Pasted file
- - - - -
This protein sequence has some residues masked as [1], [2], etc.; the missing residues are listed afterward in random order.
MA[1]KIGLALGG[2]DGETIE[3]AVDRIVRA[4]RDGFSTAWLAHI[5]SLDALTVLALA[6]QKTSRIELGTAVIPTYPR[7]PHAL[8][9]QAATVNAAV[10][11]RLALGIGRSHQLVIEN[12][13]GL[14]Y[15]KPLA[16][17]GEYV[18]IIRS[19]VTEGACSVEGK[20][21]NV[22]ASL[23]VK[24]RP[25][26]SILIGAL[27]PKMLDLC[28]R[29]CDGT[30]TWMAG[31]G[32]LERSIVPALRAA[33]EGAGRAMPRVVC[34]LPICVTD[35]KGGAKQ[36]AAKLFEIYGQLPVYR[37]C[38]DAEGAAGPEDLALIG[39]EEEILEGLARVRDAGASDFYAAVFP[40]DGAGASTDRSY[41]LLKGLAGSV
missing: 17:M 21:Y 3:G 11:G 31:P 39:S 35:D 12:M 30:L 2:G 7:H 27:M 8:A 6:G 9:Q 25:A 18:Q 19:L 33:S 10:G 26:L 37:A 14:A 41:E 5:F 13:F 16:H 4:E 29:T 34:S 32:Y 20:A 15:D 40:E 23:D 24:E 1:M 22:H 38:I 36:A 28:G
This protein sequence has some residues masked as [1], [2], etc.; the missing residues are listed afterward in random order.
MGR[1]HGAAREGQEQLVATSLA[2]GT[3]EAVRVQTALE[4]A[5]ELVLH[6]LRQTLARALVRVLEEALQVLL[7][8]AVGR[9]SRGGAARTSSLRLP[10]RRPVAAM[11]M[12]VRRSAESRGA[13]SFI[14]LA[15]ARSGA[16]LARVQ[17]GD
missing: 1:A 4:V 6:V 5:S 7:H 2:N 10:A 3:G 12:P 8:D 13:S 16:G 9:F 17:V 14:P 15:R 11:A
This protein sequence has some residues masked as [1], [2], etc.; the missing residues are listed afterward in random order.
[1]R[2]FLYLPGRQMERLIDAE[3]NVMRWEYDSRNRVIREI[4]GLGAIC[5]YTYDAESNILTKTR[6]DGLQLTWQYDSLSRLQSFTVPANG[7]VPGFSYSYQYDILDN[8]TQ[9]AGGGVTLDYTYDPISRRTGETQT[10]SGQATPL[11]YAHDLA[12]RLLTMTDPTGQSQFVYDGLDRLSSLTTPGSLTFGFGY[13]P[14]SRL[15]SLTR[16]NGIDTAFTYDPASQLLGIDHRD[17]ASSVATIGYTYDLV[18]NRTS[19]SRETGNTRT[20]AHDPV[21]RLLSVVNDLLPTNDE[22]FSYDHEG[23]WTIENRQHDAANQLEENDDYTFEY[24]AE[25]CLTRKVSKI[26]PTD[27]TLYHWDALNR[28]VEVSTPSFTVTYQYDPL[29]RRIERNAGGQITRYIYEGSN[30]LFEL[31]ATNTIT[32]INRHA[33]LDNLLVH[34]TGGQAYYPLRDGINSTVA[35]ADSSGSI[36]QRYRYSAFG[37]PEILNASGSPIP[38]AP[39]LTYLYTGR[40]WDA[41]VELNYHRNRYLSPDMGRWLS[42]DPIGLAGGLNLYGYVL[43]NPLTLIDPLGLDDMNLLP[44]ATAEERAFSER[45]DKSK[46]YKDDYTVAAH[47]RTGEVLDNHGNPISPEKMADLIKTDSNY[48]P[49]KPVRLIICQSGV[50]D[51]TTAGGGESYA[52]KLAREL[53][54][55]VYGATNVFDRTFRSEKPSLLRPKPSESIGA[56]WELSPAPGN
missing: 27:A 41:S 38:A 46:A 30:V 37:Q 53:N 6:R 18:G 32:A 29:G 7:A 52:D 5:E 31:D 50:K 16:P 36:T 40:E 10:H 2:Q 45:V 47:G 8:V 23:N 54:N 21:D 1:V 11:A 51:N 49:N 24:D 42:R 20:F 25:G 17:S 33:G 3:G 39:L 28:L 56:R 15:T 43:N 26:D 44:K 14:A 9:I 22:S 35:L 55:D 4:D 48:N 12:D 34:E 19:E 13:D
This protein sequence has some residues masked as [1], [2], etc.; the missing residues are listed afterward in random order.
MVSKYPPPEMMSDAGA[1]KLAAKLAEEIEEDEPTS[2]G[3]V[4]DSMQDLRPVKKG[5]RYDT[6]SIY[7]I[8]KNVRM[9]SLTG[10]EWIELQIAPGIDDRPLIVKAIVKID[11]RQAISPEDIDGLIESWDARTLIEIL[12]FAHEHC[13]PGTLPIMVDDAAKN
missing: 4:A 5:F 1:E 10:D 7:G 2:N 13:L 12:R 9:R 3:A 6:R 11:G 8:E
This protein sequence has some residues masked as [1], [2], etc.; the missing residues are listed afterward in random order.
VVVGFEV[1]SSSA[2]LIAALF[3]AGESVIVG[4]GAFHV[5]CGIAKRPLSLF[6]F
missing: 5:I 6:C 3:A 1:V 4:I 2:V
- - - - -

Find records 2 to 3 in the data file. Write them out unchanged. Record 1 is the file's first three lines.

This protein sequence has some residues masked as [1], [2], etc.; the missing residues are listed afterward in random order.
MGR[1]HGAAREGQEQLVATSLA[2]GT[3]EAVRVQTALE[4]A[5]ELVLH[6]LRQTLARALVRVLEEALQVLL[7][8]AVGR[9]SRGGAARTSSLRLP[10]RRPVAAM[11]M[12]VRRSAESRGA[13]SFI[14]LA[15]ARSGA[16]LARVQ[17]GD
missing: 1:A 4:V 6:V 5:S 7:H 2:N 10:A 3:G 12:P 8:D 13:S 16:G 9:F 17:V 14:P 15:R 11:A
This protein sequence has some residues masked as [1], [2], etc.; the missing residues are listed afterward in random order.
[1]R[2]FLYLPGRQMERLIDAE[3]NVMRWEYDSRNRVIREI[4]GLGAIC[5]YTYDAESNILTKTR[6]DGLQLTWQYDSLSRLQSFTVPANG[7]VPGFSYSYQYDILDN[8]TQ[9]AGGGVTLDYTYDPISRRTGETQT[10]SGQATPL[11]YAHDLA[12]RLLTMTDPTGQSQFVYDGLDRLSSLTTPGSLTFGFGY[13]P[14]SRL[15]SLTR[16]NGIDTAFTYDPASQLLGIDHRD[17]ASSVATIGYTYDLV[18]NRTS[19]SRETGNTRT[20]AHDPV[21]RLLSVVNDLLPTNDE[22]FSYDHEG[23]WTIENRQHDAANQLEENDDYTFEY[24]AE[25]CLTRKVSKI[26]PTD[27]TLYHWDALNR[28]VEVSTPSFTVTYQYDPL[29]RRIERNAGGQITRYIYEGSN[30]LFEL[31]ATNTIT[32]INRHA[33]LDNLLVH[34]TGGQAYYPLRDGINSTVA[35]ADSSGSI[36]QRYRYSAFG[37]PEILNASGSPIP[38]AP[39]LTYLYTGR[40]WDA[41]VELNYHRNRYLSPDMGRWLS[42]DPIGLAGGLNLYGYVL[43]NPLTLIDPLGLDDMNLLP[44]ATAEERAFSER[45]DKSK[46]YKDDYTVAAH[47]RTGEVLDNHGNPISPEKMADLIKTDSNY[48]P[49]KPVRLIICQSGV[50]D[51]TTAGGGESYA[52]KLAREL[53][54][55]VYGATNVFDRTFRSEKPSLLRPKPSESIGA[56]WELSPAPGN
missing: 27:A 41:S 38:A 46:A 30:V 37:Q 53:N 6:R 18:G 32:A 29:G 7:A 52:D 5:E 31:D 50:K 16:P 36:T 40:E 10:H 2:Q 45:V 47:G 8:V 23:N 54:N 21:D 1:V 11:A 51:N 49:N 24:D 42:R 20:F 25:G 17:S 33:G 3:G 39:L 28:L 56:R 15:T 43:N 26:D 44:K 14:A 9:I 22:S 35:L 55:D 4:D 48:N 12:D 34:E 19:E 13:D